41. Cecil, I think I used to have your point of view but several “statistically unlikely” events in my family’s life in the last decade have caused me to revise my views about how much control we actually have. That said, as parents or friends we must influence people to use good sense where safety is concerned.
    I see that VT and UVa are providing their students with reminders about personal safety at the request of Morgan’s family, which is commendable.

  42. I’m not a lawyer, but it’s worth noting that “murder” has a legal definition that not all homicides meet.

    “Homicide” may be the name of a crime as well, but it’s also a generic term used by law enforcement to describe a killing under investigation in which natural causes have been ruled out but the exact circumstances have not been determined.

    All murders may be homicides, but not all homicides are murders. If police or the media start tossing the term “murder” around before the facts of a case are known, they are presupposing the charge that a suspect would eventually face. (The man stabbed to death on the Corner a few years wasn’t murdered – in the eyes of a Charlottesville jury, at least – but he was the vicitm of a homicide).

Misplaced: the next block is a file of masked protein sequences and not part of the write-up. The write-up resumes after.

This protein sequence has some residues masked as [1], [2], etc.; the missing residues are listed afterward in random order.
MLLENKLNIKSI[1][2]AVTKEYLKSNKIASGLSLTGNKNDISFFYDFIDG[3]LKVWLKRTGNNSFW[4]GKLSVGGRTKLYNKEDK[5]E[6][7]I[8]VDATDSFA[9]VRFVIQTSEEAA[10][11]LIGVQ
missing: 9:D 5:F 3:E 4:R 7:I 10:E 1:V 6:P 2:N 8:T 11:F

Waldo, I’m not convinced the TV reporter whose story you linked to has learned this lesson, though I don’t know that for sure. It’s not hard to imagine a case where a state police spokesman says “we’re investigating this as a homicide” – a pretty common cop line after any suspicious death – and a green TV reporter substitutes the word “murder” in a brief written quickly for the Web. Course maybe she asked the question directly and got an answer, like you said. I don’t know.

    Still, with an investigation this big, I bet the prosecutor had a heavy hand in determining what information went into that press release. That’d presumably be Denise Lunsford, right? Maybe she doesn’t want the word “murder” tossed around just yet, either for legal reasons or because they want to indicate to whoever did it that they are willing to hear what they have to say (the whole “just tell us what happened, we understand…” routine). Maybe both.